Simple control box able to drive single axis (dolly) version; rear view
UT: What cameras does the Motus take, can it handle large weights?
CS: The current design, v2, is large enough to handle pro-DSLRs cameras as well as fit something larger like the Canon C100. The new design, which will be larger and more robust, will easily be able to handle cameras like the Epic and Canon C300 while still providing smooth, real-time motion.
Red Epic camera mounted on Motus v2
UT: What are you using to power this beast?
CS: The stepper drivers will dictate which power source you want to use. Typically, these can be in the 12V range; however I’m using industrial drivers which run at 24V and I’m using some hobby drivers (Big Easy Driver) which run at 8-30V. I’m using 12V to power my Arduino. Meanwell offers some nice power supplies but you can use almost any power source as long as it’s able to provide enough Amperage to power all the phases of the steppers.
two-camera mounting plate with Nikon D700 and Canon C100 mounted; C100 has a focus motor attached (also controlled by Motus)
UT: What are the controls that you can use and how do they work?
CS: Currently I have two joysticks that can be moved along two axes, several standard push buttons, and an LCD. Through all these controls, the user can navigate the menu system and choose options for the time lapse setup (such as number of shots to take, the distance and time interval, etc) as well as the live motion options (set keyframes, adjust motor speeds, etc). The Joysticks are used to increment values and traverse the user interface; the buttons are used as “OK” or “select” buttons and to bring up the menu.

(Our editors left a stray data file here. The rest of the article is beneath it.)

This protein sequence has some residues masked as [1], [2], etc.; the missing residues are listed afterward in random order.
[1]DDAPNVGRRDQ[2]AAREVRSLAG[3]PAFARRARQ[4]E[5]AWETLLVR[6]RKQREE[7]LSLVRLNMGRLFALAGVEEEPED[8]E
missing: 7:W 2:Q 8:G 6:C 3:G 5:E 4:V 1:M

Control box for v2 with LCD, on/off button, 2 joysticks, and 3 push buttons
UT: Nuff talk, can you show us some more Motus in Action?
Even though it’s hard to tell; this video is a composite of time lapse and live video, both shot with Motus.
In this application, the time lapse spans a real-time duration of about 40 minutes; naturally we couldn’t get our talent to stand in that position so perfectly for that long, so we had to use a composite approach of time lapse and live video to achieve the shot.
UT: Can you explain the control mechanism?
CS: Regarding some of the more in-depth control, I’d have to defer to these fine sites; they’ll do a better job than I ever could.
Closeup of OLED display along with push buttons and 2-axis joystick on control box
Is the Motus being used live, or is it just a fun project?
SC: Motus, in its time lapse capacity, has already been used for some clients; the footage now being in the editing room. Clients have spanned a broad range from agriculture to a local specialty clothing company.
UT: What’s next?
CS: My efforts are now focused on releasing the next version of the pan/tilt head and control box. The new pant/tilt will be better able to handle cameras like the Epic and will offer real-time, smooth video motion which is controlled live through the joysticks on the control box or through Dragonframe. Another two axes, zoom and focus, have been added. Along with a touch screen, the new control box will record the move to an SD-card; this trajectory can then be loaded into a virtual environment and the same move can be repeated with 3D elements which then allows you to seamlessly combine it with the live-action video or it can be used to repeat a predefined path.
New design interface with LCD touch screen
If you want to take a stub at a similiar project, you can try building this Amazing Super Versatile DIY Time Lapse Dolly it uses similar mechanisms and has full instructions.